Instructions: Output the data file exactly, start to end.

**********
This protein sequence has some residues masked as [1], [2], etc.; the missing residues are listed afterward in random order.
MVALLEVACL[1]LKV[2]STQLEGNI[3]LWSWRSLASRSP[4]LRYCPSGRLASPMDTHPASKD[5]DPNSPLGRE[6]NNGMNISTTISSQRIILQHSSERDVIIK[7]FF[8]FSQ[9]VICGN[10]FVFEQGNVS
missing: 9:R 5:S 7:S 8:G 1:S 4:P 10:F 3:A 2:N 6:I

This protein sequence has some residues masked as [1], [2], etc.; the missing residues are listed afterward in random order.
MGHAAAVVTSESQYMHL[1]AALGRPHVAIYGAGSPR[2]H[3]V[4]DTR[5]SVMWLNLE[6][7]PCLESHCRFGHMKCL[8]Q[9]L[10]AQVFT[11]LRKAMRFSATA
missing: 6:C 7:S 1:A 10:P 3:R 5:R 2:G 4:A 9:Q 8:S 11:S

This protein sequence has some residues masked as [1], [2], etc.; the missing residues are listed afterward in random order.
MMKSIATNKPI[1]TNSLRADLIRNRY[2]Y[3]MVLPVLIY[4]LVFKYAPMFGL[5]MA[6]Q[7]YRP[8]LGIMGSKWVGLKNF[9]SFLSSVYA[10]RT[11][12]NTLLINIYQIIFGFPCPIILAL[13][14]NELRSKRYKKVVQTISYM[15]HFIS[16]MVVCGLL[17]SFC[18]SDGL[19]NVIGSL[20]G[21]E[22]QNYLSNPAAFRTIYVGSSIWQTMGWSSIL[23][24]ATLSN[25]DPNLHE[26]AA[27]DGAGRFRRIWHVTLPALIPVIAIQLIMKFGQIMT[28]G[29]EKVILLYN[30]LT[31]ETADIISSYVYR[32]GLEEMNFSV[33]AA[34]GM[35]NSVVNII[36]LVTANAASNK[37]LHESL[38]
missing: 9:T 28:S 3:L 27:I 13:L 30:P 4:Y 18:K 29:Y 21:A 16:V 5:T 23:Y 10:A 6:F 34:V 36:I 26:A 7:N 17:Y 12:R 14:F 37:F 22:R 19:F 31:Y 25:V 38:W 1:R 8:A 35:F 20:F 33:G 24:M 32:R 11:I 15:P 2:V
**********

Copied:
This protein sequence has some residues masked as [1], [2], etc.; the missing residues are listed afterward in random order.
MVALLEVACL[1]LKV[2]STQLEGNI[3]LWSWRSLASRSP[4]LRYCPSGRLASPMDTHPASKD[5]DPNSPLGRE[6]NNGMNISTTISSQRIILQHSSERDVIIK[7]FF[8]FSQ[9]VICGN[10]FVFEQGNVS
missing: 9:R 5:S 7:S 8:G 1:S 4:P 10:F 3:A 2:N 6:I

This protein sequence has some residues masked as [1], [2], etc.; the missing residues are listed afterward in random order.
MGHAAAVVTSESQYMHL[1]AALGRPHVAIYGAGSPR[2]H[3]V[4]DTR[5]SVMWLNLE[6][7]PCLESHCRFGHMKCL[8]Q[9]L[10]AQVFT[11]LRKAMRFSATA
missing: 6:C 7:S 1:A 10:P 3:R 5:R 2:G 4:A 9:Q 8:S 11:S

This protein sequence has some residues masked as [1], [2], etc.; the missing residues are listed afterward in random order.
MMKSIATNKPI[1]TNSLRADLIRNRY[2]Y[3]MVLPVLIY[4]LVFKYAPMFGL[5]MA[6]Q[7]YRP[8]LGIMGSKWVGLKNF[9]SFLSSVYA[10]RT[11][12]NTLLINIYQIIFGFPCPIILAL[13][14]NELRSKRYKKVVQTISYM[15]HFIS[16]MVVCGLL[17]SFC[18]SDGL[19]NVIGSL[20]G[21]E[22]QNYLSNPAAFRTIYVGSSIWQTMGWSSIL[23][24]ATLSN[25]DPNLHE[26]AA[27]DGAGRFRRIWHVTLPALIPVIAIQLIMKFGQIMT[28]G[29]EKVILLYN[30]LT[31]ETADIISSYVYR[32]GLEEMNFSV[33]AA[34]GM[35]NSVVNII[36]LVTANAASNK[37]LHESL[38]
missing: 9:T 28:S 3:L 27:I 13:L 30:P 4:Y 18:K 29:Y 21:A 16:V 5:T 23:Y 10:A 6:F 34:V 36:I 26:A 7:N 17:Y 12:R 14:F 37:F 22:R 19:F 31:Y 25:V 38:W 1:R 8:A 35:F 20:F 33:G 24:M 32:R 11:I 15:P 2:V